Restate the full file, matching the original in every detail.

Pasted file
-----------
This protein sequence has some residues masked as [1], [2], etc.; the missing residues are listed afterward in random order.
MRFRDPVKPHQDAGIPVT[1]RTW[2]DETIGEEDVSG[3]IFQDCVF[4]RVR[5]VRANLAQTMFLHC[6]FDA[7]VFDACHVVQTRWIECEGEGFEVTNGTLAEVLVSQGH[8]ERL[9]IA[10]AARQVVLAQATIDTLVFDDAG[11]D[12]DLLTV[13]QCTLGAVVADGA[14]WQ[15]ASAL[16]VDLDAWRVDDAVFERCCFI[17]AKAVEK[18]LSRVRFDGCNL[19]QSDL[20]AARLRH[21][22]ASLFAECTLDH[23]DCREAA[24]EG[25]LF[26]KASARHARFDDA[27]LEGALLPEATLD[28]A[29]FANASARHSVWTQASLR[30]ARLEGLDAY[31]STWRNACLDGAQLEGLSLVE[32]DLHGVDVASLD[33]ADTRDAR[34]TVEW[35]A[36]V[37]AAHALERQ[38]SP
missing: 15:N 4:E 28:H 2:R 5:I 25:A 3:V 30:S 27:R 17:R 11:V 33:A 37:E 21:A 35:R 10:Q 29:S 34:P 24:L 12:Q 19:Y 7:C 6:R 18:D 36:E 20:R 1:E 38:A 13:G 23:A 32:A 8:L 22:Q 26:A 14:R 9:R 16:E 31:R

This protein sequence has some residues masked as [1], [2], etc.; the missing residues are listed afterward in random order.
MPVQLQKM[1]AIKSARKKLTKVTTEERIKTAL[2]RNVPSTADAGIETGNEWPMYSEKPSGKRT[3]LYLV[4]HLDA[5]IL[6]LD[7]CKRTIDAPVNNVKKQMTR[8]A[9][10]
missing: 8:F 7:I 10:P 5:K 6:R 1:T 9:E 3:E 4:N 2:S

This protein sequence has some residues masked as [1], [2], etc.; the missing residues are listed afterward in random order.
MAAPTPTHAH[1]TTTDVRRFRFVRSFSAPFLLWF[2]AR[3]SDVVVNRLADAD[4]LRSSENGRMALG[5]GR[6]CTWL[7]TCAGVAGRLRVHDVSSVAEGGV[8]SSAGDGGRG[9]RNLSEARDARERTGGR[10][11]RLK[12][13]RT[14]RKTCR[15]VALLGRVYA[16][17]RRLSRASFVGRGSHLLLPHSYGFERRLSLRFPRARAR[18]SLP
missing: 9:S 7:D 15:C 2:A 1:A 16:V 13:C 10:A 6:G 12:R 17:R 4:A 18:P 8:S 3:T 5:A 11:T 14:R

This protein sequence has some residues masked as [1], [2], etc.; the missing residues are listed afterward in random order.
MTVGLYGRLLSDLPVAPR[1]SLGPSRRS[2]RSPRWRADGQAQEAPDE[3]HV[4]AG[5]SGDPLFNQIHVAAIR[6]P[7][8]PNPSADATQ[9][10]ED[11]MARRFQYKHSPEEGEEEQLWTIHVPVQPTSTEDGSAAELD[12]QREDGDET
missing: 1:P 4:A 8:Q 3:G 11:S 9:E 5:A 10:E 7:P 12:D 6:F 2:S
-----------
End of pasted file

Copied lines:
This protein sequence has some residues masked as [1], [2], etc.; the missing residues are listed afterward in random order.
MRFRDPVKPHQDAGIPVT[1]RTW[2]DETIGEEDVSG[3]IFQDCVF[4]RVR[5]VRANLAQTMFLHC[6]FDA[7]VFDACHVVQTRWIECEGEGFEVTNGTLAEVLVSQGH[8]ERL[9]IA[10]AARQVVLAQATIDTLVFDDAG[11]D[12]DLLTV[13]QCTLGAVVADGA[14]WQ[15]ASAL[16]VDLDAWRVDDAVFERCCFI[17]AKAVEK[18]LSRVRFDGCNL[19]QSDL[20]AARLRH[21][22]ASLFAECTLDH[23]DCREAA[24]EG[25]LF[26]KASARHARFDDA[27]LEGALLPEATLD[28]A[29]FANASARHSVWTQASLR[30]ARLEGLDAY[31]STWRNACLDGAQLEGLSLVE[32]DLHGVDVASLD[33]ADTRDAR[34]TVEW[35]A[36]V[37]AAHALERQ[38]SP
missing: 15:N 4:E 28:H 2:R 5:I 25:A 3:V 30:S 27:R 17:R 11:V 33:A 37:E 21:A 35:R 10:Q 29:S 34:P 24:L 12:Q 19:Y 7:C 6:R 18:D 36:E 20:R 1:E 38:A 13:G 23:A 32:A 8:L 22:Q 26:A 14:R 9:R 16:E 31:R

This protein sequence has some residues masked as [1], [2], etc.; the missing residues are listed afterward in random order.
MPVQLQKM[1]AIKSARKKLTKVTTEERIKTAL[2]RNVPSTADAGIETGNEWPMYSEKPSGKRT[3]LYLV[4]HLDA[5]IL[6]LD[7]CKRTIDAPVNNVKKQMTR[8]A[9][10]
missing: 8:F 7:I 10:P 5:K 6:R 1:T 9:E 3:E 4:N 2:S

This protein sequence has some residues masked as [1], [2], etc.; the missing residues are listed afterward in random order.
MAAPTPTHAH[1]TTTDVRRFRFVRSFSAPFLLWF[2]AR[3]SDVVVNRLADAD[4]LRSSENGRMALG[5]GR[6]CTWL[7]TCAGVAGRLRVHDVSSVAEGGV[8]SSAGDGGRG[9]RNLSEARDARERTGGR[10][11]RLK[12][13]RT[14]RKTCR[15]VALLGRVYA[16][17]RRLSRASFVGRGSHLLLPHSYGFERRLSLRFPRARAR[18]SLP
missing: 9:S 7:D 15:C 2:A 1:A 16:V 13:C 10:A 6:G 12:R 17:R 4:A 18:P 8:S 3:T 5:A 11:T 14:R

This protein sequence has some residues masked as [1], [2], etc.; the missing residues are listed afterward in random order.
MTVGLYGRLLSDLPVAPR[1]SLGPSRRS[2]RSPRWRADGQAQEAPDE[3]HV[4]AG[5]SGDPLFNQIHVAAIR[6]P[7][8]PNPSADATQ[9][10]ED[11]MARRFQYKHSPEEGEEEQLWTIHVPVQPTSTEDGSAAELD[12]QREDGDET
missing: 1:P 4:A 8:Q 3:G 11:S 9:E 5:A 10:E 7:P 12:D 6:F 2:S